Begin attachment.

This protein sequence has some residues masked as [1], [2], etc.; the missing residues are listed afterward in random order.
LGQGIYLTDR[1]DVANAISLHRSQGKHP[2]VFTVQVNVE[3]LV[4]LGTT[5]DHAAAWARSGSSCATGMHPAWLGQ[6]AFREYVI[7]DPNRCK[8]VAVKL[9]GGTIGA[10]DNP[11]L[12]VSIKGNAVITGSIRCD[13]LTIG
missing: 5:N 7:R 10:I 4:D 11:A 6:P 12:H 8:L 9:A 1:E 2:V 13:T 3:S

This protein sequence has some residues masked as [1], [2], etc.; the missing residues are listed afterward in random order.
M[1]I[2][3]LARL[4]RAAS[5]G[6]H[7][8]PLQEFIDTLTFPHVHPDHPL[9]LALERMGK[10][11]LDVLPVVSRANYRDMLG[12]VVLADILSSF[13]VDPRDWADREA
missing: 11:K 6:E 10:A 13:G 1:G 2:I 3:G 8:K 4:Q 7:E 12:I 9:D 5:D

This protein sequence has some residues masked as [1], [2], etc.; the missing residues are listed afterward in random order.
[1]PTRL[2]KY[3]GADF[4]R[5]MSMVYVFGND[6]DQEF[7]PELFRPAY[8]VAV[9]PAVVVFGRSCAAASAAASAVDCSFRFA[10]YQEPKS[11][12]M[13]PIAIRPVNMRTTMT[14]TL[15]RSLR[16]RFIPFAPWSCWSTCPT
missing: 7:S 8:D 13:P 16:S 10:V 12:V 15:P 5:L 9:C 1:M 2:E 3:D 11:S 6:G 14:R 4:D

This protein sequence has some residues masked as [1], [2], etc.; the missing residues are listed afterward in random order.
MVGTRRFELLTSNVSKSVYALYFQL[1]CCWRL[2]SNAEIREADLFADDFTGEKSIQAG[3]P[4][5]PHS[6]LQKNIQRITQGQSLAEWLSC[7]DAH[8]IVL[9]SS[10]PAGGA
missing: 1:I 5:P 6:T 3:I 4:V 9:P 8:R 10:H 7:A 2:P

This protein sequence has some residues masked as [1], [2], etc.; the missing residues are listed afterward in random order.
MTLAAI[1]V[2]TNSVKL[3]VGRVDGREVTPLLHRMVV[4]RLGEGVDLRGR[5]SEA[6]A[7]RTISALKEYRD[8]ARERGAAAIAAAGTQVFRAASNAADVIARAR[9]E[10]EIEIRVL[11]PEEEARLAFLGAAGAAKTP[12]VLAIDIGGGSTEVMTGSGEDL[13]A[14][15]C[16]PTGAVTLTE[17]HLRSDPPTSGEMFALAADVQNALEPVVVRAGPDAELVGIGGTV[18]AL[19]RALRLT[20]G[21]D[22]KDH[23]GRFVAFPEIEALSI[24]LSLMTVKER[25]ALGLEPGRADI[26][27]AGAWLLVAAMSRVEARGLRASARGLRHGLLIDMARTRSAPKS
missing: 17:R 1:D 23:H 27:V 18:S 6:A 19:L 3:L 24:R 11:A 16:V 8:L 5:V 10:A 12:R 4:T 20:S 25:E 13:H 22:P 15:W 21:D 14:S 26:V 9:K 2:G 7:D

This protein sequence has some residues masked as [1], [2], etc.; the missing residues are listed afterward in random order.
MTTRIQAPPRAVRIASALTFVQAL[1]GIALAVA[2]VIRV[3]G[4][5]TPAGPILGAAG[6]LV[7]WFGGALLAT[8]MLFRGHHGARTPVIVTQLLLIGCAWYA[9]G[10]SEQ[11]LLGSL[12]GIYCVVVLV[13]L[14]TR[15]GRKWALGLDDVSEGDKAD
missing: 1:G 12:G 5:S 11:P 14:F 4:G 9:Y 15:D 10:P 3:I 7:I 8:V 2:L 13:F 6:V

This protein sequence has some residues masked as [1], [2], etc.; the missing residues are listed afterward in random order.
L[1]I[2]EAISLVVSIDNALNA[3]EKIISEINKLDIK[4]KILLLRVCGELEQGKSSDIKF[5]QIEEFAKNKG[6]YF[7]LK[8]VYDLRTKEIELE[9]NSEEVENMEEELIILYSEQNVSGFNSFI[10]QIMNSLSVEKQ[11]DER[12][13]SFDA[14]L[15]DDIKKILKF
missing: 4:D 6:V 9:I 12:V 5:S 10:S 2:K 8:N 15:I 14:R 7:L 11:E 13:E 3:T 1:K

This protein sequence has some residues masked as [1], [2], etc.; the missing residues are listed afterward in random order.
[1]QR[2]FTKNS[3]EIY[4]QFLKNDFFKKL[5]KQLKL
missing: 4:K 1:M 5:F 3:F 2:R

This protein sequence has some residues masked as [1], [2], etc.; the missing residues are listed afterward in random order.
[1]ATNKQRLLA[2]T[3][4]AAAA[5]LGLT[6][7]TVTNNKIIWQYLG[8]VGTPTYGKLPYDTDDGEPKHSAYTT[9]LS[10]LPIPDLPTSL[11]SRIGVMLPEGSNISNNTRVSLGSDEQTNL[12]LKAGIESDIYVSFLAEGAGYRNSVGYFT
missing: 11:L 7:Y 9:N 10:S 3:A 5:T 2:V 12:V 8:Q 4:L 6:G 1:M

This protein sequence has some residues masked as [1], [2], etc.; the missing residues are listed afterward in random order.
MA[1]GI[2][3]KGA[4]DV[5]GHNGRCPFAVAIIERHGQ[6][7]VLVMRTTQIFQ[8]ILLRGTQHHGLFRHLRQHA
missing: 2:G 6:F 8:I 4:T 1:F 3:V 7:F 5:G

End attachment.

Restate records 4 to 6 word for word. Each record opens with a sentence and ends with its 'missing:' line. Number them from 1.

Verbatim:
This protein sequence has some residues masked as [1], [2], etc.; the missing residues are listed afterward in random order.
MVGTRRFELLTSNVSKSVYALYFQL[1]CCWRL[2]SNAEIREADLFADDFTGEKSIQAG[3]P[4][5]PHS[6]LQKNIQRITQGQSLAEWLSC[7]DAH[8]IVL[9]SS[10]PAGGA
missing: 1:I 5:P 6:T 3:I 4:V 9:P 8:R 10:H 7:A 2:P

This protein sequence has some residues masked as [1], [2], etc.; the missing residues are listed afterward in random order.
MTLAAI[1]V[2]TNSVKL[3]VGRVDGREVTPLLHRMVV[4]RLGEGVDLRGR[5]SEA[6]A[7]RTISALKEYRD[8]ARERGAAAIAAAGTQVFRAASNAADVIARAR[9]E[10]EIEIRVL[11]PEEEARLAFLGAAGAAKTP[12]VLAIDIGGGSTEVMTGSGEDL[13]A[14][15]C[16]PTGAVTLTE[17]HLRSDPPTSGEMFALAADVQNALEPVVVRAGPDAELVGIGGTV[18]AL[19]RALRLT[20]G[21]D[22]KDH[23]GRFVAFPEIEALSI[24]LSLMTVKER[25]ALGLEPGRADI[26][27]AGAWLLVAAMSRVEARGLRASARGLRHGLLIDMARTRSAPKS
missing: 17:R 1:D 23:H 27:V 18:S 6:A 19:L 3:L 24:R 11:A 16:V 8:L 5:V 10:A 12:R 4:T 20:S 25:E 13:H 22:P 15:W 21:D 14:S 26:V 9:K 2:G 7:D

This protein sequence has some residues masked as [1], [2], etc.; the missing residues are listed afterward in random order.
MTTRIQAPPRAVRIASALTFVQAL[1]GIALAVA[2]VIRV[3]G[4][5]TPAGPILGAAG[6]LV[7]WFGGALLAT[8]MLFRGHHGARTPVIVTQLLLIGCAWYA[9]G[10]SEQ[11]LLGSL[12]GIYCVVVLV[13]L[14]TR[15]GRKWALGLDDVSEGDKAD
missing: 1:G 12:G 5:S 11:P 14:F 4:G 9:Y 15:D 10:P 3:I 7:I 8:V 2:L 13:F 6:V